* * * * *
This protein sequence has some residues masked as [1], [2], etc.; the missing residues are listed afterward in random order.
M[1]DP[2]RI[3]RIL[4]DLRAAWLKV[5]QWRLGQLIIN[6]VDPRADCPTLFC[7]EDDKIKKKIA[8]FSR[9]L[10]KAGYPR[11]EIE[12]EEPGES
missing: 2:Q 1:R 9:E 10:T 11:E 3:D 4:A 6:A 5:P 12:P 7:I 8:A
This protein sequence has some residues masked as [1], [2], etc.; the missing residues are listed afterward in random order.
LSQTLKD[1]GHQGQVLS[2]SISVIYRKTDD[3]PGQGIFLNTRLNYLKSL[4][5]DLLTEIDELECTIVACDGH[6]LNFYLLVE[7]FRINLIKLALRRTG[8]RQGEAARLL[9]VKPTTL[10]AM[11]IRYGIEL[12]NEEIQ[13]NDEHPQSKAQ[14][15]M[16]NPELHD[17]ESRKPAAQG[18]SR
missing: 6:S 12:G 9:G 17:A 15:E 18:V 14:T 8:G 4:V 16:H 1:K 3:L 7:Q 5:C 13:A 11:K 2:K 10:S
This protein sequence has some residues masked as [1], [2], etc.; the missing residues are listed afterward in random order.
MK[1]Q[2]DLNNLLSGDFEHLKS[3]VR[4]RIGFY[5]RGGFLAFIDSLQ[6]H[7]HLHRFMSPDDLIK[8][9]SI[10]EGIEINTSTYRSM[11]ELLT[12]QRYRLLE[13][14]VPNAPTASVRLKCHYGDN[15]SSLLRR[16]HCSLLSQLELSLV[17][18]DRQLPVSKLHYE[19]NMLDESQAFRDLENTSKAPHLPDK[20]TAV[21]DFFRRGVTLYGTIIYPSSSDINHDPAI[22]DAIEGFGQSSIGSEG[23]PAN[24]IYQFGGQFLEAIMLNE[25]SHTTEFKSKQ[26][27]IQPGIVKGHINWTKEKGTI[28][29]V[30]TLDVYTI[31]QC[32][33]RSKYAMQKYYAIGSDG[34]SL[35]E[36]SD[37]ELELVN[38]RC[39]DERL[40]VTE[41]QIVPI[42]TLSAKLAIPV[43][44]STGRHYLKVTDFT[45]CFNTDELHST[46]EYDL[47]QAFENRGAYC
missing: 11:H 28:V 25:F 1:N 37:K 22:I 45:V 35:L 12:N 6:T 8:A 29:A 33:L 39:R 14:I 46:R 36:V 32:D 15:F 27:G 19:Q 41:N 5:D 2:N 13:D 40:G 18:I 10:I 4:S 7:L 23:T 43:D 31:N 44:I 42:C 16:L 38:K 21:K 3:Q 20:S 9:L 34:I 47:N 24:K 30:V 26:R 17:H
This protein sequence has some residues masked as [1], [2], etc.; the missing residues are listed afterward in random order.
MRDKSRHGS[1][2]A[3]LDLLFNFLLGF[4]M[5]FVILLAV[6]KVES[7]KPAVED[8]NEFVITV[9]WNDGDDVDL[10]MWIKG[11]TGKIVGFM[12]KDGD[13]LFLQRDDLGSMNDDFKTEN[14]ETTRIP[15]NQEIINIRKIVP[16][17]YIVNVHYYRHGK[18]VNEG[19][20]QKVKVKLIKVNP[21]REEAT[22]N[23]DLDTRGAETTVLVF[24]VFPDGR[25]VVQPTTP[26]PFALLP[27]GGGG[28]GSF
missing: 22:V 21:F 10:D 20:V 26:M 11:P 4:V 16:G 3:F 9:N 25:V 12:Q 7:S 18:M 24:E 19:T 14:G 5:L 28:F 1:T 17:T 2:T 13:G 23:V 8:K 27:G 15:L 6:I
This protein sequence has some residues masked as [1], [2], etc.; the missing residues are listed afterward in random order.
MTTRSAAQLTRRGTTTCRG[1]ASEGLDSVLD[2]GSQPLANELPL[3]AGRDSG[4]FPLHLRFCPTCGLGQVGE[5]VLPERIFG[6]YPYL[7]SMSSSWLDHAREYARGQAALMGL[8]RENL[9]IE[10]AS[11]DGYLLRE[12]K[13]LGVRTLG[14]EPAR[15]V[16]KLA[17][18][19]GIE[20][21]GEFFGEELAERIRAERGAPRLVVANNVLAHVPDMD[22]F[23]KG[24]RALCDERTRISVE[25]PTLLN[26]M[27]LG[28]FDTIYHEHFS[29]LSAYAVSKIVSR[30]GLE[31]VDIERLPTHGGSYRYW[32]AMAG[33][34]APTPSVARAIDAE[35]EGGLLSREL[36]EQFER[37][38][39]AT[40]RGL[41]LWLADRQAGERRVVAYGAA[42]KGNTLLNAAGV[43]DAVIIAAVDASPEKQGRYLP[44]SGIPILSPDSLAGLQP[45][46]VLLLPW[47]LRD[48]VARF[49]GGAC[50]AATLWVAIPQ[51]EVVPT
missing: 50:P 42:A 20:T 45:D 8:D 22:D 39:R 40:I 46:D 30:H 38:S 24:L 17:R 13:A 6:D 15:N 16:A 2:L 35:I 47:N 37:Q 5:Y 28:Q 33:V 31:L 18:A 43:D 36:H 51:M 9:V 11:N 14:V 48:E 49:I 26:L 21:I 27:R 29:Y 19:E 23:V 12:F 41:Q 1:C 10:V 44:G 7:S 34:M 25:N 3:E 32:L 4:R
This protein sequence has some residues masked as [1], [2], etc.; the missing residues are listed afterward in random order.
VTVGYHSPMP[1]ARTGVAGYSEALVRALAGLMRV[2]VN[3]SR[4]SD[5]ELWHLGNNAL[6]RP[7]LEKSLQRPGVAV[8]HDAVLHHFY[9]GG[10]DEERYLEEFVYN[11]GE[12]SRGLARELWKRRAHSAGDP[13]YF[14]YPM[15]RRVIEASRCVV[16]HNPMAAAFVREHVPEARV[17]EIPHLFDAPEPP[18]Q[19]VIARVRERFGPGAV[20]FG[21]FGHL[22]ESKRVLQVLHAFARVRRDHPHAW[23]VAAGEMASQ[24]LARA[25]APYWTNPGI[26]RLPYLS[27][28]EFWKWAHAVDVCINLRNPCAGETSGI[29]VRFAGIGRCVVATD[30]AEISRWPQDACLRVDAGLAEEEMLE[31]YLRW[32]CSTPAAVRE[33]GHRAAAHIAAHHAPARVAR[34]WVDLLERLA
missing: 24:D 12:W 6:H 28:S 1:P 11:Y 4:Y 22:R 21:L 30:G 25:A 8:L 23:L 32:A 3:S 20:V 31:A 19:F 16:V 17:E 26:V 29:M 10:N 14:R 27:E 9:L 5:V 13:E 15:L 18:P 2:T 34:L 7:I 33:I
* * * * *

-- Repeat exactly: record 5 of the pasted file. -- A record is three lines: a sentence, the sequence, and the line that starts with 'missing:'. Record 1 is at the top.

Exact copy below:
This protein sequence has some residues masked as [1], [2], etc.; the missing residues are listed afterward in random order.
MTTRSAAQLTRRGTTTCRG[1]ASEGLDSVLD[2]GSQPLANELPL[3]AGRDSG[4]FPLHLRFCPTCGLGQVGE[5]VLPERIFG[6]YPYL[7]SMSSSWLDHAREYARGQAALMGL[8]RENL[9]IE[10]AS[11]DGYLLRE[12]K[13]LGVRTLG[14]EPAR[15]V[16]KLA[17][18][19]GIE[20][21]GEFFGEELAERIRAERGAPRLVVANNVLAHVPDMD[22]F[23]KG[24]RALCDERTRISVE[25]PTLLN[26]M[27]LG[28]FDTIYHEHFS[29]LSAYAVSKIVSR[30]GLE[31]VDIERLPTHGGSYRYW[32]AMAG[33][34]APTPSVARAIDAE[35]EGGLLSREL[36]EQFER[37][38][39]AT[40]RGL[41]LWLADRQAGERRVVAYGAA[42]KGNTLLNAAGV[43]DAVIIAAVDASPEKQGRYLP[44]SGIPILSPDSLAGLQP[45][46]VLLLPW[47]LRD[48]VARF[49]GGAC[50]AATLWVAIPQ[51]EVVPT
missing: 50:P 42:A 20:T 45:D 8:D 22:D 39:R 40:I 46:D 30:H 38:S 24:L 17:R 13:A 6:D 15:N 16:A 2:L 35:I 47:N 37:Q 5:Y 28:Q 33:V 31:L 18:A 43:D 36:H 51:M 9:V 11:N 14:V 48:E 49:I 26:L 21:I 27:R 29:Y 19:E 23:V 12:F 41:Q 1:C 10:V 44:G 7:S 34:M 25:N 3:E 32:L 4:R